You can check out these headsets here: Double X headset family

With all of that background information presented, I will address the specific issue about which you have asked. The comments from Phillip Strong of Intense are listed in italicized type below, followed by our information.

Some observations on the One Point Five interface standard:

1. The One Point Five standard defines the diameter and tolerance for the bore in the head tube "the standard specifically does not cover the diameter of the headset cups," to quote from the standard drawing, "HS CUP OD NOT SPECIFIED". The diameter specified for the head tube is 1.9516" to 1.9532" (49.57mm to 49.61mm).

True, the focus of the standard is to establish dimensions of the head tube and the fork steerer, not the headset cups. However, there was plenty of opportunity for frame manufacturers involved in the standard discussion (including Jeff Steber of Intense) to voice any concerns about press fit dimensions in the development of the standard. If not at that time, there has certainly been opportunity since then as the headset press specifications are widely published (Sutherland's Handbook for Bicycle Mechanics). Cane Creek was a primary participant in defining the OnePointFive standard back in 2001/2002, and there was a great deal of feedback from frame manufacturers in defining the standard…with no concerns as to the outer diameter of our headset cups. You can learn about the history of the OnePointFive standard here: OnePointFive History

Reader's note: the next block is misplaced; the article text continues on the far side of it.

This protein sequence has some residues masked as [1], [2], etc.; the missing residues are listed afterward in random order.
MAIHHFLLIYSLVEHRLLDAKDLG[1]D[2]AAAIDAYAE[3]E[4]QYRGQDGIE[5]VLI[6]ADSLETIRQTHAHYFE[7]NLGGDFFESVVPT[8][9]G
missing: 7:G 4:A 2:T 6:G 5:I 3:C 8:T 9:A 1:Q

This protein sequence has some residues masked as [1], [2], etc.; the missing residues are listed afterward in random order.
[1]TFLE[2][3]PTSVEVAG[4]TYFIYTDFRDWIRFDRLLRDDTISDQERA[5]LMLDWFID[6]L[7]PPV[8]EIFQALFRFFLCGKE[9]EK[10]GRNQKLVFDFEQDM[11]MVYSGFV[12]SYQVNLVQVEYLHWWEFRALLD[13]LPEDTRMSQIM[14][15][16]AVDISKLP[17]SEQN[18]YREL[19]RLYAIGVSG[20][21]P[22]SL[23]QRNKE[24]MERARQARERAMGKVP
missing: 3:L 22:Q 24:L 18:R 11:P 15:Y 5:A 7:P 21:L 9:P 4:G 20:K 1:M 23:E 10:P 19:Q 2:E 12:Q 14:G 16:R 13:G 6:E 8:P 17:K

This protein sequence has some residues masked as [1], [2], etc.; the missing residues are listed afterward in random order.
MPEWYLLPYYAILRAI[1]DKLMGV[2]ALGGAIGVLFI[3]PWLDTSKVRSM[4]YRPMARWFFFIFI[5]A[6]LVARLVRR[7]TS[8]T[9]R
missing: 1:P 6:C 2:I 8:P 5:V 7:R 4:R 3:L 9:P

2. As manufacturers are free to define their own requirements for the cup OD, both the requirements and the actual parts tend to vary. Cane Creek specifies an OD of 1.9567" to 1.9579" (49.70mm to 49.73mm). We have had experience with two Cane Creek Double Xc Flush headsets causing the head tube to crack on the 6.6. These cups measured 1.9579"to 1.9585"(up to .0006" over Cane Creek's high limit tolerance). It should also be noted that the Cane Creek is a "deep" headset (20mm vs. 10mm insertion depth).

The cup outside dimension specification is actually 49.70mm to 49.75mm as listed in Sutherland's Handbook for Bicycle Mechanics. Our tolerance (49.70mm to 49.73mm) is toward the lower end of that specification. Even if one of our cups fell outside our upper limit by 0.0006" (which would equate to 49.745mm) it is still within the published allowable tolerance. Upon reading the above information about some cups that were measured over our high limit tolerance by Intense Cycles, we ran an additional Quality Control procedure on our current Double X inventory. We also requested some inventory to be returned from one of our dealers to be checked…"just to be sure", and we await its return. We would be happy to QC check the questionable units in the possession of Intense. After a complete and thorough QC procedure, all cups were found to be within the 49.70 (+0.03/-0.00) spec and all but the Double Xc Flush bearing cups stayed at the lower end of the tolerance range. The Double Xc Flush bearing cups averaged in the middle of the tolerance range. I have enclosed a PDF showing a sampling of our QC report.